The Mackenzies looked at Bill and Ben like they were looking at two giant skinhead Neanderthal bully boys who had just appeared from nowhere in their recently and unexpectedly decorated council flat.
Johnny looked a little scared.
Finally Billy Mackenzie managed to get his mouth working a little and spluttered: ‘Who are you?’ And then: ‘What do you want?’
There was another long silence – let’s call it a pause – while Bill and Ben looked at each other as if trying to decide who was going to answer. Finally Bill spoke: ‘You the boy’s parents?’ he demanded in a voice that sounded like an angry rhino with horn-ache. Although if he was clever enough he would have realised that this was a rhetorical question.
There was yet another long silence (you’ll be relieved to hear that this is the last silence you’re going to get in this chapter) before Billy Mackenzie mumbled ‘Yes’.
‘We’re Johnny’s bodyguards,’ continued Bill. ‘We’re here to make sure that everything’s hunky dory.’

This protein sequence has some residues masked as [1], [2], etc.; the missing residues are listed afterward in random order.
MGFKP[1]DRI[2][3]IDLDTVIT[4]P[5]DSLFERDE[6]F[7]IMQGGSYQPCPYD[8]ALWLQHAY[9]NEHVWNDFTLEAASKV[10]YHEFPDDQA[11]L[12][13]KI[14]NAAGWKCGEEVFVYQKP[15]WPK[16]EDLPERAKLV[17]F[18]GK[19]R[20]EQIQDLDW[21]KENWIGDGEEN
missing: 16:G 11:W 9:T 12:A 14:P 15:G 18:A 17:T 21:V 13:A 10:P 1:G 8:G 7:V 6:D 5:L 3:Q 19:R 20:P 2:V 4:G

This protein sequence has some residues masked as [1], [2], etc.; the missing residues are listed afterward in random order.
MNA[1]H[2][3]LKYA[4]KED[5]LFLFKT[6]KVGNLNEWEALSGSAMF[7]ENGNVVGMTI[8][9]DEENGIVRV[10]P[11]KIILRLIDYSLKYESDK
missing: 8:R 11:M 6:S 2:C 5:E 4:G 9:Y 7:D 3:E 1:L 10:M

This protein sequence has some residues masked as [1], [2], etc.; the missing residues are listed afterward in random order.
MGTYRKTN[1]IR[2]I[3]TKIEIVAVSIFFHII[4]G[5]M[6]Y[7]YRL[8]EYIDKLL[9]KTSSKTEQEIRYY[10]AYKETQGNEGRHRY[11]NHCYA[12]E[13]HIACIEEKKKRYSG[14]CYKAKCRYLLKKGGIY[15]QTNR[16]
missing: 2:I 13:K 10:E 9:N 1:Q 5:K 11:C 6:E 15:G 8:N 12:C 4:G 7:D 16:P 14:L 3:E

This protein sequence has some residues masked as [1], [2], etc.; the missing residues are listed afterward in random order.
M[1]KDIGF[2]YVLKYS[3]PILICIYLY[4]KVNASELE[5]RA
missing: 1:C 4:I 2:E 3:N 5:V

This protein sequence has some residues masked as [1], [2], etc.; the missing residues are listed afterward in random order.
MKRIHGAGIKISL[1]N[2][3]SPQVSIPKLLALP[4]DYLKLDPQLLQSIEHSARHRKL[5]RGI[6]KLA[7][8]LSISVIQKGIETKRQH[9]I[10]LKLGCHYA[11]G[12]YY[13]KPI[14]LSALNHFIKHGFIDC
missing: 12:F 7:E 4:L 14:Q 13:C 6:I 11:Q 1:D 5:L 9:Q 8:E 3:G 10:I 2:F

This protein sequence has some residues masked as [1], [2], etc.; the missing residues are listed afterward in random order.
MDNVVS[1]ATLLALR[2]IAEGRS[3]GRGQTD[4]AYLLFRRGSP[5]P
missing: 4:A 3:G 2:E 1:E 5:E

‘Hunky dory?’ Mrs. Mackenzie suddenly found her voice. ‘What do you mean ‘hunky dory”?’
Now Ben spoke: ‘What my brother means to say,’ he explained. ‘Is that we’ve been – how shall I say – contracted – to make sure that this young feller’s affairs are in order.’
‘Get out of my house!’ interrupted Mrs. Mackenzie, suddenly feeling a little braver, although she had no idea why.
Bill and Ben looked at each again for a moment. They did this almost as much as your mum looks in the mirror. Or you dad looks at websites that he shouldn’t be looking at. ‘First of all,’ said Bill, ‘This isn’t a house – it’s a flat.’
‘And second of all,’ said his brother. ‘We ain’t going nowhere. And neither are you.’
‘Johnny who are these men?’ Mrs. MacKenzie asked her son, ignoring the two giants.
‘I’m sorry mum but…’ Johnny started to speak but Bill cut in like a pair of scissors that chops sentences into bits.